Takhini North – the story behind the “story”
Takhini North residents feel the need to set the record straight given the recent comments made by the mayor and city manager to the media in last Friday’s Yukon News.
Over the last year, the residents have been working to understand what the heck is going on in our community regarding our municipal water and sewer system and services.
We’ve had numerous meetings with council and staff in order to make some sense of the $24,500 water and sewer bill that the city presented to each of us.
Contrary to the city’s recent statements, the facts appear to reveal that this issue is not about burdening the ‘common taxpayer’ with our problem.
Rather, it is about a serious lack of accountability, integrity and responsibility on the part of our municipal government in its role to protect its citizens against this type of situation, which the Municipal Act is intended to prevent.
We bought our homes in Takhini North and diligently pay our taxes, utility bills and completed renovations on our homes.
What we didn’t know at the time is that under each of our properties lie a severely decrepit water and sewer system and that this system has been known (by the city and the developers) to be in poor condition and non-compliant with municipal bylaws for decades.
And guess what?
Now apparently we have to do something about it because government has not.
We have been asked to pay tens of thousands of dollars for something we thought we already had paid for simply because the city failed to ensure the appropriate party (the developer) did something about it at the proper time.
And, as in other neighbourhoods, we paid fair market price for the new home (utilities included).
Our research shows that during the redevelopment of Valleyview, Takhini East and West, the city acted to protect the interests of the city and future property owners by ensuring that the developer in those neighbourhoods paid the costs to correct the non-compliant servicing.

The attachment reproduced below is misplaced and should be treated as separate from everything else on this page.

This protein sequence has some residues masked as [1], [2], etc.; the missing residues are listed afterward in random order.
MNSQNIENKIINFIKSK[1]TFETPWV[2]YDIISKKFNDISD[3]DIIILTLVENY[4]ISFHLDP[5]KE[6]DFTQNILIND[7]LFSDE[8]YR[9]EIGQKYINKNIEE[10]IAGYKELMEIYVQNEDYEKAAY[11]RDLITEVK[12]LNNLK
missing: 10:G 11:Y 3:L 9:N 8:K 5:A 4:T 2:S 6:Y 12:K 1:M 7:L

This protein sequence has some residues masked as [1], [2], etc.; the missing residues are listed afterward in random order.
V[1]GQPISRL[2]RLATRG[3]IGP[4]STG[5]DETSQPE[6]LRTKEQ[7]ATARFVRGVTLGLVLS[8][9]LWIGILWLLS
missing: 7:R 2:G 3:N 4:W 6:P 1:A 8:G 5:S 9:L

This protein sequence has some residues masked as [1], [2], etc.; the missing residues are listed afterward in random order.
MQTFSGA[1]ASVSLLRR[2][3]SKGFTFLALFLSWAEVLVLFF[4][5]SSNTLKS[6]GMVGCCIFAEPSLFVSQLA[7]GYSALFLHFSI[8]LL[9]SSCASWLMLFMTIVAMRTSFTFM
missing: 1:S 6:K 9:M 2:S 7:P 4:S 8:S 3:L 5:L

This guaranteed that every purchaser bought a lot and home with new, public, and up-to-code utilities.
But the same requirement was not applied in Takhini North.
All in all, it appears that somehow, despite the city’s detailed history and knowledge of the decrepit state of the water and sewer system, it never applied its regulatory regime to the developer in this case as it had to the other Takhini redevelopments.
Something was seriously overlooked.
We brought this to the attention of the council and staff expecting that there is a good explanation for all of this.
But the explanation we received boils down to the city’s insistence that you and your neighbors must bear the burden of the costs to correct the system.
And by what providence, we ask?
Oh, they reply, because of the “easement” registered on your titles.
We decided that it is time to hire a lawyer to get a legal review.
The conclusion of the review is that the “easement agreement” is not actually a legal easement, nor could it bind us in any way to bear the burden as the city suggests.
To make things worse, our research reveals that the advice that the city received regarding the use of such an easement agreement appears to have come from the city’s lawyers, who partially comprise the developer’s consortium.
To complicate things even more, the city tells us that we have a private system and we have to take care of it; fend for ourselves should it breakdown.
We then asked the city, “But then why do we pay utilities if it is private?” We have a public utility system that happens to run under our homes due to the technology available at the time it was installed.
We can only conclude that the city did not protect its own interests nor the interests of the homeowners in Takhini North, unlike it did for three other similar neighbourhoods.
We have tried hard to work directly with council and staff, and are disappointed that it has come to this as we expect more from our local government.
While the Municipal Act collects dust and the developers spent their profits, we debate digging outhouse holes.
Takhini North Community Association Working Group, Whitehorse
See more letters page 10.